Rescue of lethal defective kernel mutants by genetic manipulation

We have identified and catalogued 855 separate kernel mutants in progenies from material obtained by treatment of pollen with ethyl methanesulfonate according to the method of treatment described below. The development of treatment methods is outlined in recent publications (M. G. Neuffer, 1978, Genetics and Breeding of Maize, D. B. Walden, ed., and M. G. Neuffer and E. H. Coe, 1978, Maydica).

Paraffin oil method for pollen treatment

1. Suspend 0.11% by volume of ethyl methanesulfonate (Eastman #7830) in light domestic paraffin oil (Fisher Lot 722268) by vigorous stirring for an hour or more.

2. Mix EMS suspension with fresh pollen in a plastic vial with a cap, using at least 15 times as much oil as pollen.

3. Shake the pollen-oil mixture periodically to prevent the pollen from clumping in the bottom of the vial.

4. After 50 minutes apply the pollen-oil mixture to fresh silks using a #10 camel hair brush. Apply only enough oil to get a good distribution of pollen. Stirring with the brush is necessary between every application.

Extreme precautions (mixing under a hood, protective clothing, sanitary disposal, etc.) should be taken to protect all persons associated with the work, as chemical mutagens are potentially carcinogenic and are particularly penetrating in oil.

The kernel mutants include a wide range of types from extremely defective mutants to viable mutants such as su and wx. They can be grouped into three broad classes:

1. Those affecting only the endosperm (such as sh, su or wx)

2. Those affecting only the embryo (such as gm)

3. Those affecting both the endosperm and embryo (such as de).

The third class may be divided into (a) viable and (b) lethal types, lethality meaning failure to germinate.

Class 3b and possibly class 2 mutants are of particular interest because they represent a large group of mutants about which very little is known and which hold the promise of including some auxotrophs (Neuffer, 1978). Many of the lethal defective kernel mutants had small, partially-developed embryos indicating that failure was delayed allowing a certain amount of growth. This suggests the possibility that some of these mutants might be rescued by supplying the missing gene product either by genetic manipulation with B-A translocations or by culturing immature embryos on supplemented media.

To identify the proper classes for study, the kernel mutants were screened as indicated in Figure 1.

Figure 1.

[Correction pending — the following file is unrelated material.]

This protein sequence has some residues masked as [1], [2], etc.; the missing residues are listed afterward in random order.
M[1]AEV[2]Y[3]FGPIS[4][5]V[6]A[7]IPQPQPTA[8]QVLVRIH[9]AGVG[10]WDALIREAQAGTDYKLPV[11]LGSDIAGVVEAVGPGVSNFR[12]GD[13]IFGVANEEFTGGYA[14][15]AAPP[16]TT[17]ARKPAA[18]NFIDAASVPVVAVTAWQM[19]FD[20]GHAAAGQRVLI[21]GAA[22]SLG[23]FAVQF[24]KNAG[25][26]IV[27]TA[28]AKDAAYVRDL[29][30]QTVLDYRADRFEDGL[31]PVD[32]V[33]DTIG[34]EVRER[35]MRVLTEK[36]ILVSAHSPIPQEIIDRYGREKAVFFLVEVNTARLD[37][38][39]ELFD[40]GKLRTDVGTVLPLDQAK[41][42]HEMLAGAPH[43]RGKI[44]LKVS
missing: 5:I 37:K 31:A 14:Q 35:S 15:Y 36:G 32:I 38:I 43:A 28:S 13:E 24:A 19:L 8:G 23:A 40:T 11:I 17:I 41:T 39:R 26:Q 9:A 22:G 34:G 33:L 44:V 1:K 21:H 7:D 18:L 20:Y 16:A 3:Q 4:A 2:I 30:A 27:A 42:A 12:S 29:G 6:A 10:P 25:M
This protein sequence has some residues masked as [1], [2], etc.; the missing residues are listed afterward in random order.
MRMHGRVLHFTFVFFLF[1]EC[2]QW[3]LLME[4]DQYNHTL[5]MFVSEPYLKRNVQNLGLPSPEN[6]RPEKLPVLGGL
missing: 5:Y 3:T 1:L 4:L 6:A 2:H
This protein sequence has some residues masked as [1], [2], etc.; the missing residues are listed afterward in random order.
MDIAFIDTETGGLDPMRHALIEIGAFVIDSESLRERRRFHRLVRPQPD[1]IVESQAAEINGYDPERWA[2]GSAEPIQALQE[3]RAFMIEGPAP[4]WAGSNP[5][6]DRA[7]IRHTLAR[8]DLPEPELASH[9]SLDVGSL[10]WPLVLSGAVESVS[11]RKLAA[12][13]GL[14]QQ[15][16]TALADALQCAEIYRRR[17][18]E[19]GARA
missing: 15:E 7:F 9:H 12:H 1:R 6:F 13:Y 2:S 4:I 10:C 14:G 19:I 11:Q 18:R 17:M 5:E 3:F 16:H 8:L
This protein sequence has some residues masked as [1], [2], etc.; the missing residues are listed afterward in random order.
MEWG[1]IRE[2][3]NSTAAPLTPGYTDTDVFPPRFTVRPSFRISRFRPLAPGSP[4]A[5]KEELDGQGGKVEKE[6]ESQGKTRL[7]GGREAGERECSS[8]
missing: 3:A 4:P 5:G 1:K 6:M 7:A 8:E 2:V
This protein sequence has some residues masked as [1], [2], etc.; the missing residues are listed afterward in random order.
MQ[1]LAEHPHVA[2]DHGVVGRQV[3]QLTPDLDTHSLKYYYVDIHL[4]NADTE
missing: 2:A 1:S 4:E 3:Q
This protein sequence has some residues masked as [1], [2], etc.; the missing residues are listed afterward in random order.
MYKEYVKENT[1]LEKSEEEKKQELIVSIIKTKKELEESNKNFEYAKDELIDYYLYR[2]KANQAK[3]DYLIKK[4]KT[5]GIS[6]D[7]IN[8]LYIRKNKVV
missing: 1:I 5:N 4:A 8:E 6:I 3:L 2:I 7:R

In the group, 491 mutants incapable of producing viable plants were identified. Of these, 159 were selected for intensive investigation as indicated in the report that follows. A total of 396 kernel mutants including many of the 855 classified above and some from other experiments were tested for location to chromosome arm using J. B. Beckett's series of B-A translocations. A summary of the results is shown in Table 1 (147 mutants located, 37.1%).

Table 1.

As we proceeded to locate the defective endosperm mutants to chromosome arm we recognized that the TB-A chromosome crosses produced genetic differences in the endosperm and embryo that could be used as a way of rescuing defective kernel mutants with lethal embryos. In the B-A translocation method for locating mutants developed by H. Roman and A. J. Ullstrup (Agron. J. 1951) and perfected by J. B. Beckett (Genetics 1972), each mutant is crossed by a series of B-A translocations in which each of the arms (currently 18 of 20 arms) of the A chromosome set (carrying non-mutant genes) is translocated to the centromere-carrying region of a B chromosome. Non-disjunction of the B centromere at the 2nd microspore division produces sperm nuclei with either 2 copies (duplication) or no copies (deficiency) of the particular chromosome arm involved. If the arm is the one on which the mutant is located, the mutant will be expressed in the cell lineages of the deficient sperm as a hemizygote (m/-).

Assuming a mutant female gamete in the locating cross (+/m x TB-A +/+), the consequences of non-disjunction in the male are such that: (a) the endosperm which receives no copy of the chromosome in question and is therefore mutant (hypoploid, m/m/-) is associated with an embryo that receives 2 copies and is non-mutant (hyperploid, m/+/+); or (b) an alternative in which the endosperm receives 2 copies and is non-mutant (hyperploid, m/m/+/+) and is associated with a mutant embryo receiving no copies of the locating chromosome (hypoploid, m/-), see Figure 2. This sets up a situation where a potentially lethal mutant embryo is associated in the same kernel with a genetically normal endosperm. The question is, will the normal endosperm feed the mutant embryo or vice versa in the reverse situation.

Figure 2.

Figure 3.

Of the selected 159 mutants, 72 have been located to chromosome arm (45.3%) and of these, 31 have been tested for their response in both embryo-endosperm combinations described above. The results are seen in Table 2.

Table 2.

M. G. Neuffer, W. F. Sheridan and E. Bendbow


Please Note: Notes submitted to the Maize Genetics Cooperation Newsletter may be cited only with consent of the authors.

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